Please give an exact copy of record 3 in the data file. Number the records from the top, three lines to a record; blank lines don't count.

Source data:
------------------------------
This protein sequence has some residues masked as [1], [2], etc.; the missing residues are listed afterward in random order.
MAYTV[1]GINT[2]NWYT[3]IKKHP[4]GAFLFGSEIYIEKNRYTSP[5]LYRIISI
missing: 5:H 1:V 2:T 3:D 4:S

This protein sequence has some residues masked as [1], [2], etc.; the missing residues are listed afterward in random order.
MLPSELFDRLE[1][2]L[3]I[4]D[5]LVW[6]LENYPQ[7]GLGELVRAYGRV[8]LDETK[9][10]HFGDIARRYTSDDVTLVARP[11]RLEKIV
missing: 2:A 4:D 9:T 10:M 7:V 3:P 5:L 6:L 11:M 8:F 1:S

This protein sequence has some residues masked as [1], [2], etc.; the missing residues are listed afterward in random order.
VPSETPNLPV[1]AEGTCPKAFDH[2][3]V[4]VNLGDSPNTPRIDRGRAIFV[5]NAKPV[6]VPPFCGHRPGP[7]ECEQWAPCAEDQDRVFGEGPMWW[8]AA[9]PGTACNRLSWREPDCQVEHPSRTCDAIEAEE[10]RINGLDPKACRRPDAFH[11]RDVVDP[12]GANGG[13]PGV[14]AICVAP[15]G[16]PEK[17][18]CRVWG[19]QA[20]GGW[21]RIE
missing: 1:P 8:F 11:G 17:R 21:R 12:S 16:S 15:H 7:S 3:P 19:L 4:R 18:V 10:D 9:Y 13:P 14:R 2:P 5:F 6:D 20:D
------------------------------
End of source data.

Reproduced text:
This protein sequence has some residues masked as [1], [2], etc.; the missing residues are listed afterward in random order.
VPSETPNLPV[1]AEGTCPKAFDH[2][3]V[4]VNLGDSPNTPRIDRGRAIFV[5]NAKPV[6]VPPFCGHRPGP[7]ECEQWAPCAEDQDRVFGEGPMWW[8]AA[9]PGTACNRLSWREPDCQVEHPSRTCDAIEAEE[10]RINGLDPKACRRPDAFH[11]RDVVDP[12]GANGG[13]PGV[14]AICVAP[15]G[16]PEK[17][18]CRVWG[19]QA[20]GGW[21]RIE
missing: 1:P 8:F 11:G 17:R 21:R 12:S 16:S 15:H 7:S 3:P 19:L 4:R 18:V 10:D 9:Y 13:P 14:R 2:P 5:F 6:D 20:D